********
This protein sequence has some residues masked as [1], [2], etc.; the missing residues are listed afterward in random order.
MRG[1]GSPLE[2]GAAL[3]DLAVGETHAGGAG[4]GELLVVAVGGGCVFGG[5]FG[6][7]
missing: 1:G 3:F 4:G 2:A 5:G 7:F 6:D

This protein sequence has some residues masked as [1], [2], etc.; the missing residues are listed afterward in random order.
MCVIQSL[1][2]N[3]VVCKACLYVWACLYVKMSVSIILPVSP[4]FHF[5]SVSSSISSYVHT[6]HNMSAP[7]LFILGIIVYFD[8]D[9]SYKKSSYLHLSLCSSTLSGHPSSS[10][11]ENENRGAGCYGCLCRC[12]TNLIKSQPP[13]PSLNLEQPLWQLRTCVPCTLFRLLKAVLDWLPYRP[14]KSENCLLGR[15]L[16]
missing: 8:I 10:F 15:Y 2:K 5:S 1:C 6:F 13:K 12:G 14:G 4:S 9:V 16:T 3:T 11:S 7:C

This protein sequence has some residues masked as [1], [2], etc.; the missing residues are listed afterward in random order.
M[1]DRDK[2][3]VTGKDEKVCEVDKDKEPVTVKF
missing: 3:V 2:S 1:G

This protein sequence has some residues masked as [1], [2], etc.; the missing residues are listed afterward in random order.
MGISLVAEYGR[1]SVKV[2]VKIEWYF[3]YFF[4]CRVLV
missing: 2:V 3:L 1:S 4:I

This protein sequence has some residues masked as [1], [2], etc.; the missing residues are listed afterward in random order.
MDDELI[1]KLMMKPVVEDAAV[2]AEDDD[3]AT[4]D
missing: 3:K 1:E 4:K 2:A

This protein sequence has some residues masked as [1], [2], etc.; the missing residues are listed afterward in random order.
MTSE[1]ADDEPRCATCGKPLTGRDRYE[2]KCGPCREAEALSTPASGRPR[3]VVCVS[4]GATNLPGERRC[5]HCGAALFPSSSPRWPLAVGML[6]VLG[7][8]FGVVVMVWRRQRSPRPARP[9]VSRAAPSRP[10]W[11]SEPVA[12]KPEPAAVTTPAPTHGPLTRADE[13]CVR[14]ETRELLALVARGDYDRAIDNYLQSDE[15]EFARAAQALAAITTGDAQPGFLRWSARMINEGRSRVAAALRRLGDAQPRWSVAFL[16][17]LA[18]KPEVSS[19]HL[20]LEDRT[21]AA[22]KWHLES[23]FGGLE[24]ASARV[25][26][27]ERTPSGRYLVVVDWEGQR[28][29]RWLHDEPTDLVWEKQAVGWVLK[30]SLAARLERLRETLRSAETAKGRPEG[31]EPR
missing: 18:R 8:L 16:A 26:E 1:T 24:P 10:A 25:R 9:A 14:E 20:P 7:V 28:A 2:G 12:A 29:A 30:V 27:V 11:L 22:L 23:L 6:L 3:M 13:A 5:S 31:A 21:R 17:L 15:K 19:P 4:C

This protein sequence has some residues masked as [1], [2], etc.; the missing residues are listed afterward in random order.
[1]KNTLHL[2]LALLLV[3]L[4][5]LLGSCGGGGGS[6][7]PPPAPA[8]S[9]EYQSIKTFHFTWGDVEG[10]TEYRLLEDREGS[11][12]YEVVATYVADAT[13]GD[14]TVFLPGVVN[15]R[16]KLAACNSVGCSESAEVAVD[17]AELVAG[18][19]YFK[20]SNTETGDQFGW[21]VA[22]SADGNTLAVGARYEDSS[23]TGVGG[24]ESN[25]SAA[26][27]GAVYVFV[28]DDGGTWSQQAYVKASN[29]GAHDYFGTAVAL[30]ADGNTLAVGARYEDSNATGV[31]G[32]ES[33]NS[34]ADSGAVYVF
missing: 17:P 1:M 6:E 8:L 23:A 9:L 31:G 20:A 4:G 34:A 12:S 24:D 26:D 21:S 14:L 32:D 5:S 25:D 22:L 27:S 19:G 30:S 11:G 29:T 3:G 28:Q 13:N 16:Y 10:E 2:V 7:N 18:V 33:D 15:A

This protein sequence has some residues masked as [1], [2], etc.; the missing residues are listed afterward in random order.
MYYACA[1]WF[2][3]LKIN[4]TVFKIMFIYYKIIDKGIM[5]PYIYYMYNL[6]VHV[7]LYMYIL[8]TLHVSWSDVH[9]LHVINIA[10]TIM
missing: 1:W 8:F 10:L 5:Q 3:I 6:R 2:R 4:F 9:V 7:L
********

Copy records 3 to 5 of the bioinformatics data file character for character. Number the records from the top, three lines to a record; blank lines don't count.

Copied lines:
This protein sequence has some residues masked as [1], [2], etc.; the missing residues are listed afterward in random order.
M[1]DRDK[2][3]VTGKDEKVCEVDKDKEPVTVKF
missing: 3:V 2:S 1:G

This protein sequence has some residues masked as [1], [2], etc.; the missing residues are listed afterward in random order.
MGISLVAEYGR[1]SVKV[2]VKIEWYF[3]YFF[4]CRVLV
missing: 2:V 3:L 1:S 4:I

This protein sequence has some residues masked as [1], [2], etc.; the missing residues are listed afterward in random order.
MDDELI[1]KLMMKPVVEDAAV[2]AEDDD[3]AT[4]D
missing: 3:K 1:E 4:K 2:A